INTRODUCTION:This case report expands the differential diagnosis of a CT scan showing unilateral intersitial marking with associated mediastinal lymphadenopathy beyond lymphangitic carcinomatosis.
CASE PRESENTATION:A 19 year old man, with a remote history of asthma as a child with no symptoms for several years ,who was in his usual state of health when he developed the sudden onset of right sided chest pain and shortness of breath. He denied any cough, fever ,hemoptyosis or weight loss. He also denied any known sick contacts or known exposure to tuberculosis. He works in a law firm and denied any tobacco or drug use. On admission to hospital temperature was 100.2, heart rate 90, blood pressure 118/59, temperature 98.7, respirations 20, pulse oximetry 97% on room air. PHYSICAL EXAMINATION and LABORATORY DATA: unremarkable including immunoglobulins, H.I.V and vasculitic screen EKG: Sinus tachycardia with a rate of 108 and no ST-T wave changes. Chest CT-PA revealed no pulmonary embolus but a right hypoplastic lung with right sided unilateral mediastinal lymphadenopathy , pleural effusion and prominent interstitial marking . Pulmonary function testing was unremarkable except a mildly reduced diffusing capacity. The pleural effusion was not felt to be large enough to undergo thoracentesis and the clinical concern was lymphangitic carcinomatosis despite the his young age.Of note,the radiologist remarked on a septum within the left atrium dividing the right pulmonary vein from the left but the significance of this was yet to be recognized. As a result, he underwent broncoscopy and transbronchial biopsy.During which,it was noted that there was prominent varicosities on the surface on the right lung which bled easily.Biopsy revealed prominent submucosal capillaries and mild interstitial chronic inflammation and alveolar macrophages.These results suggested pulmonary venous hypertension predominantly affecting the hypoplastic right lung This prompted investigations into a possible cardiac abnormality.Transesophageal echo revealed a membrane in the left atrium obstructing right pulmonary venous inflow resulting in rt pulmonary venous pressure of 25-30mmHg. This appearance is consistent with cor triatriatum. Cardiac MRI demonstrated, on first pass post-contrast imaging, filling of the proximal chamber in the left atrium was significantly delayed relative to filling of the distal chamber. This is consistent with slow flow in the right pulmonary vasculature. Moreover, phase contrast imaging demonstrates significantly asymmetric blood flow in the branch pulmonary arteries, with approximately 15 to 20 times more in the left pulmonary artery than the right. The patient underwent an unremarkable surgical excision of the septum and three month follow up cardiac MRI revealed normal symmetric pulmonary artery and venous enhancement and normal biventricular function.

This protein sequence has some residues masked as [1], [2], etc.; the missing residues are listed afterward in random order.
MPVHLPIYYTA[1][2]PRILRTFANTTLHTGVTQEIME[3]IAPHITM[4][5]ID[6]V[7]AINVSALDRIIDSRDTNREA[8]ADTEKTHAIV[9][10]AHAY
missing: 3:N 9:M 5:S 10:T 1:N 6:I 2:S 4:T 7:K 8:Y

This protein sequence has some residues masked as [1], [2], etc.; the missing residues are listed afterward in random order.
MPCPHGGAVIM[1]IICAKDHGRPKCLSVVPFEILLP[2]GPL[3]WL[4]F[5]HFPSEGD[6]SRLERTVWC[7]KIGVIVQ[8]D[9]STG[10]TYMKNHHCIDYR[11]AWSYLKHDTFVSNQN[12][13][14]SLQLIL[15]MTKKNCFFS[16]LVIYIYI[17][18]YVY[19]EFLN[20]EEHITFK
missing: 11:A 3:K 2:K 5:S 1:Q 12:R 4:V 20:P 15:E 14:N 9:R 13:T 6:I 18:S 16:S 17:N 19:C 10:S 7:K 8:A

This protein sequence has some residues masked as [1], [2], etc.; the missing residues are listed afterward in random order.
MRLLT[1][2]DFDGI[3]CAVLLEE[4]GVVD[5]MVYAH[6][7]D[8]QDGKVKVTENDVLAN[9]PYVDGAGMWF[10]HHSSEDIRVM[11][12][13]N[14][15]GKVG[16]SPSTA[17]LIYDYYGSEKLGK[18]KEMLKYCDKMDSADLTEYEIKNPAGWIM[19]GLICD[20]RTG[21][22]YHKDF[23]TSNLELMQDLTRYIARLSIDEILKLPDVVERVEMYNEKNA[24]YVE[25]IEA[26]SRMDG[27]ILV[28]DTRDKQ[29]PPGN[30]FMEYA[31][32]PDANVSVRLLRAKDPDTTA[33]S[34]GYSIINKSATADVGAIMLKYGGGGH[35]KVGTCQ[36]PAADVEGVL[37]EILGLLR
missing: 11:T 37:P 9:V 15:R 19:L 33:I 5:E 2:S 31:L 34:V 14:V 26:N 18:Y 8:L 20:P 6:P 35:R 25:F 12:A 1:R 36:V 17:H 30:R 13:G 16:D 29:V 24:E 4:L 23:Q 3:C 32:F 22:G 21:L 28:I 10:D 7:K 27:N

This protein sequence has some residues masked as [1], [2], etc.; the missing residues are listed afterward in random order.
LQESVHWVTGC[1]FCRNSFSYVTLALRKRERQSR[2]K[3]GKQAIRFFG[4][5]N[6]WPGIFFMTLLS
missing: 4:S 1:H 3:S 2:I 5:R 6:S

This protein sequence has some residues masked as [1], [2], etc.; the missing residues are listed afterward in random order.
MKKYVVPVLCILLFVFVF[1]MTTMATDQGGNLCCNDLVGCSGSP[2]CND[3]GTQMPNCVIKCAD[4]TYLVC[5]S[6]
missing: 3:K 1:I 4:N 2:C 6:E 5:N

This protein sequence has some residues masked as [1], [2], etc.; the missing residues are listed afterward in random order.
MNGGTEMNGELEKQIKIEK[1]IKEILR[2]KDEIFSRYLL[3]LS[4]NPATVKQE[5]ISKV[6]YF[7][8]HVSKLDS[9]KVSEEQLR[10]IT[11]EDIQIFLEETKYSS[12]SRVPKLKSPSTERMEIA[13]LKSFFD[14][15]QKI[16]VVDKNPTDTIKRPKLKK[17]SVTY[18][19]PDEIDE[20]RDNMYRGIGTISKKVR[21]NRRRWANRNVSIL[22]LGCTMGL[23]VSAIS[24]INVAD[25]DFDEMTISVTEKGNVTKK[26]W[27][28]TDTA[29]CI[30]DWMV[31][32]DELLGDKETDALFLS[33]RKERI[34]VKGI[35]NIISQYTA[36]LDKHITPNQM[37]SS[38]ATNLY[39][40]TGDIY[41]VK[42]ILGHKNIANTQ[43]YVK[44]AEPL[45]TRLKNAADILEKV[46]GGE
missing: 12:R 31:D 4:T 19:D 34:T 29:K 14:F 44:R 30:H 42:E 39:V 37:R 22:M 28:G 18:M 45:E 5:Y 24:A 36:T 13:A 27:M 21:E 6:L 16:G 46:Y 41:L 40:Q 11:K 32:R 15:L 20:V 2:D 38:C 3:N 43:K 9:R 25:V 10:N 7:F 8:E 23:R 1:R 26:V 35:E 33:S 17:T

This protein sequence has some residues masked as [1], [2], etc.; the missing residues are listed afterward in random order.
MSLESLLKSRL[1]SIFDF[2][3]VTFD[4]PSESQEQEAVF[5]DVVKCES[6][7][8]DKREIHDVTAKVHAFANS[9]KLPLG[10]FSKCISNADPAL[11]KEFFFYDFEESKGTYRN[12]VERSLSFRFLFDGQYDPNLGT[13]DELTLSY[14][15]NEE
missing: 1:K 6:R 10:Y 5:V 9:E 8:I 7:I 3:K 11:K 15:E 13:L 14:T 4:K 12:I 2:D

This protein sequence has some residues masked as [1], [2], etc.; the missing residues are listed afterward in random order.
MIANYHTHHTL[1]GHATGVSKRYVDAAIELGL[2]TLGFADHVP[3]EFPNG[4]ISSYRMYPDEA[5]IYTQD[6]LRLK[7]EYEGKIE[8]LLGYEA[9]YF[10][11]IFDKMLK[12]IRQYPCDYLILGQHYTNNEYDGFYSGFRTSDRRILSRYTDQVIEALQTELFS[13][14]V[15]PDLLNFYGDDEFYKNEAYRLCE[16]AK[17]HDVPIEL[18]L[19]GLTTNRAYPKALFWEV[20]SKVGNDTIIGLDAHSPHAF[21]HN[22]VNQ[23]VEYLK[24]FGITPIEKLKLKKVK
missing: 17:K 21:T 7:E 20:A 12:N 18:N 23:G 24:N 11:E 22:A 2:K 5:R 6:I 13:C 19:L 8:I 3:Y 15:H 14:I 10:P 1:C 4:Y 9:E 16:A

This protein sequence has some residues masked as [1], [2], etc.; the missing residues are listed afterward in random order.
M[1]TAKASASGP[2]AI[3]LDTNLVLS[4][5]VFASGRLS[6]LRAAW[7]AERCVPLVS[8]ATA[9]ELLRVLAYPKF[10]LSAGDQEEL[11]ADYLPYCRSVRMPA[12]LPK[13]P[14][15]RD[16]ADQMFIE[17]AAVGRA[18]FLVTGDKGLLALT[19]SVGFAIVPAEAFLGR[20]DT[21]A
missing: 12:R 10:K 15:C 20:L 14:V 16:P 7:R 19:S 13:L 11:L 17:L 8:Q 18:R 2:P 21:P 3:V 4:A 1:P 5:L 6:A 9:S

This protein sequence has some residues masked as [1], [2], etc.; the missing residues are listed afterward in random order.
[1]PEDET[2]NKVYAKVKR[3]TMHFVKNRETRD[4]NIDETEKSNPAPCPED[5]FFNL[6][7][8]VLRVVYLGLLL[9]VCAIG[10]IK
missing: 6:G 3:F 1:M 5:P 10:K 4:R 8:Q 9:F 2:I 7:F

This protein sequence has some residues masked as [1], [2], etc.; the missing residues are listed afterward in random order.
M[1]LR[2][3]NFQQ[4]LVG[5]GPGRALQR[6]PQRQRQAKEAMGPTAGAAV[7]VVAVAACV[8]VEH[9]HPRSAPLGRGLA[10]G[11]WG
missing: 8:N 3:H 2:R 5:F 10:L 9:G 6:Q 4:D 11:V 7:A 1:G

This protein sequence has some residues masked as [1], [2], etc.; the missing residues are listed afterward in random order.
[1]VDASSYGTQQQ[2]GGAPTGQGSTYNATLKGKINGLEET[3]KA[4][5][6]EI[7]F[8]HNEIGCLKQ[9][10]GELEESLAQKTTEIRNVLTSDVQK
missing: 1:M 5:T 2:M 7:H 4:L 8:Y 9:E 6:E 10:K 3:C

DISCUSSIONS:Cor triatriatum, first described in 1968 by Church, is a rare congenital cardiac anomaly. It constitutes approximately 0.1% of the children with congenital heart disease. It results from failure of resorption of the common pulmonary veins during embryogenesis. The condition is characterized by the presence of a fibromuscular membrane dividing the LA into two chambers—a superior posterior chamber and an inferior anterior chamber. Routine cardiac catheterization and angiography have been proven unreliable in differentiating cor triatriatum from other causes of left atrial inflow obstruction. Standard transthoracic echocardiography in adults also has its limitations in imaging posterior structures, and hence may not allow complete characterization of the membrane or the flow across the orifice in the membrane. A definitive treatment for cor triatriatum is complete surgical excision of the membrane, which has shown excellent long-term results, with 85% survival without recurrence.
CONCLUSION:This is an unique example of unilateral pulmonary venous hypertension resulting from cor triatriatum causing hypoplastic lung with mediatinal lymphadenopathy and chronic intersitial inflammation and edema.
DISCLOSURE:Brian Casserly, None.